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Lenten Reflection Day 31 – St. Joseph, Most Graced

Opening Prayer:

Lord, you tell us to pray, ask and seek in your name with humble, watchful, persevering, and confident hearts.  I come to you this day and ask for your inspiration as I seek to do your Divine Will, and to make you known and loved in my home and community. Amen.

 

Reflection:

As Catholics we have the opportunity to experience the love of Christ just as the woman in today’s Gospel when we participate in the sacrament of Confession.  The woman was brought to Jesus by a mob to see if he would enforce the law and have the woman killed.  Jesus tells the crowd who stands ready to stone her that the person among them who is sinless to throw the first stone.  It is interesting to note that the scriptures state the mob disperses “one by one, beginning with the elders”.  The older we become and the more we witness, the more our world view changes and we see a more complete picture when it comes to the very real struggle of the moral life.  As we get older we grow wiser, but we also begin to think much less of ourselves as we attain a maturity which illuminates the reality that we are temporal creatures, and when our time does come to leave this world, the world will in fact continue operating without us.

This understanding of just how brief our lives are should inspire us to make sure we make the most of it, and that includes humbling ourselves to realize our inadequacies and embracing the avenues which the Church provides us to encounter God’s grace.  Once the crowd has dispersed, Jesus then speaks to the woman and tells her that she is forgiven and that she must “go and sin no more”.  We encounter that same grace of forgiveness through Jesus when we go to confession, however the important part at the end is that we are to do our best not to return to our sinfulness.  It is only by grace that we can hope to even attempt participating in God’s Will through the example of Christ’s teachings.  To  be “perfect as the Father is perfect”, to “love as the Father loves”, to “forgive so that we can be forgiven” and now we are to “go and sin no more” – we can do none of this fully on our own, which is why we need the graces given to us through the sacramental life of the Bride of Christ, the Church.

St. Joseph was inadequate on his own account to care for Jesus and to be the man who would teach the Son of God how to live as a man who loves God and follows His commands.  St. Joseph had to rely on God’s grace to make up for his own brokenness, but God took his willing servant and through mercy and grace conformed his inadequacies to his own perfect Will, which ultimately provided the most perfect example possible for Jesus.  St. Joseph teaches us that when we embrace our inadequacies and humble ourselves before God, we can tend to the very needs of Jesus himself, which for us today is to minister to a lost and broken world.  Jesus said that what we do for the least of our brothers we do for him, so when we take the example of St. Joseph and seek the avenues to God’s grace which can transform our limitedness into more perfect expressions of God’s Will, then we can minister to Jesus himself by lifting up those he loves but have been forgotten.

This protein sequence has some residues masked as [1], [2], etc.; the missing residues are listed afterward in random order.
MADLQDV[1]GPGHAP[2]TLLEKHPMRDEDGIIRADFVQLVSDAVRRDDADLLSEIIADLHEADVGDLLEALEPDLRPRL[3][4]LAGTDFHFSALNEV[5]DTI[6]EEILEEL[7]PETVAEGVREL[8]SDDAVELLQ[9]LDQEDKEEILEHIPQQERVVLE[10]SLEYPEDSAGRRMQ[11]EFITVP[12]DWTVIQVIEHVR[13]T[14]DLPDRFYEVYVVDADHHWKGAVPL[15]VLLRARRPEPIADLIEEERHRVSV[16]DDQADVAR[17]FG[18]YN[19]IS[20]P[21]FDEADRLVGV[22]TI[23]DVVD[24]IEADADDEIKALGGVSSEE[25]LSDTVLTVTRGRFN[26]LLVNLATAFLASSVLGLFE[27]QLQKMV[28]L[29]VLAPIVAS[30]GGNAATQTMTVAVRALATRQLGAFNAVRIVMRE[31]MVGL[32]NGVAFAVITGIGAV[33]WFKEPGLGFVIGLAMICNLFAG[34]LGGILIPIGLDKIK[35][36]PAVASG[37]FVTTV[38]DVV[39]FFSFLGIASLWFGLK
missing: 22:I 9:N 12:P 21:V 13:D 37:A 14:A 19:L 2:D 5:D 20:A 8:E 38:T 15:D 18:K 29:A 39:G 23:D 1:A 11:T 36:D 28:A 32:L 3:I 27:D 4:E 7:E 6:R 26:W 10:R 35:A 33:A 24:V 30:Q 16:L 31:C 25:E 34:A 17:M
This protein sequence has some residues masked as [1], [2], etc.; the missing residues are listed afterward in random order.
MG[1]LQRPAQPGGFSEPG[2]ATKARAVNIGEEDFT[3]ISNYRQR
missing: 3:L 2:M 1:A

Conforming our hearts to participate with God’s Will necessitates Confession as it is the means Jesus gives us to be freed from the bondage sin creates and reconciles us to God.  Man cannot serve two masters fully, so we must choose sin or God – when we go to confession, we choose God.  Although it can be uncomfortable, embarrassing or even scary for us to go to Confession, knowing that Jesus waits to receive us in that sacrament and rejoices with us when we willingly participate, we should be empowered to boldly go and embrace our brokenness so that we can be made more perfect.  Just as the elders were to first to go, as the spiritual leaders in our families we too should be the first to go to Confession and be like St. Joseph to those we love and give example by our deeds and boldness.

 

 Closing Prayer:

St. Joseph, help me be like you.  Help me to be obedient to the teachings of the Church and faithful to God’s commands.  Help me to patiently endure my cross each day.  Let me be a model of holiness and a pillar of virtue.  I solemnly promise to embrace God’s will and I accept the challenge to work tirelessly for my family’s salvation.  Be my guide and companion on this journey.  St. Joseph, Terror of Demons, pray for us.

About Zachary Morgan

Executive Director of the Men of St. Joseph. Zachary is a native of West Virginia and currently lives in Minnesota with his wife Anne and six children. Zachary served the local church in the Archdiocese of St. Paul and Minneapolis working in Liturgy, Marriage Preparation, Religious Education and Advocacy for the past 11 years before becoming the Executive Director for the Men of St. Joseph.

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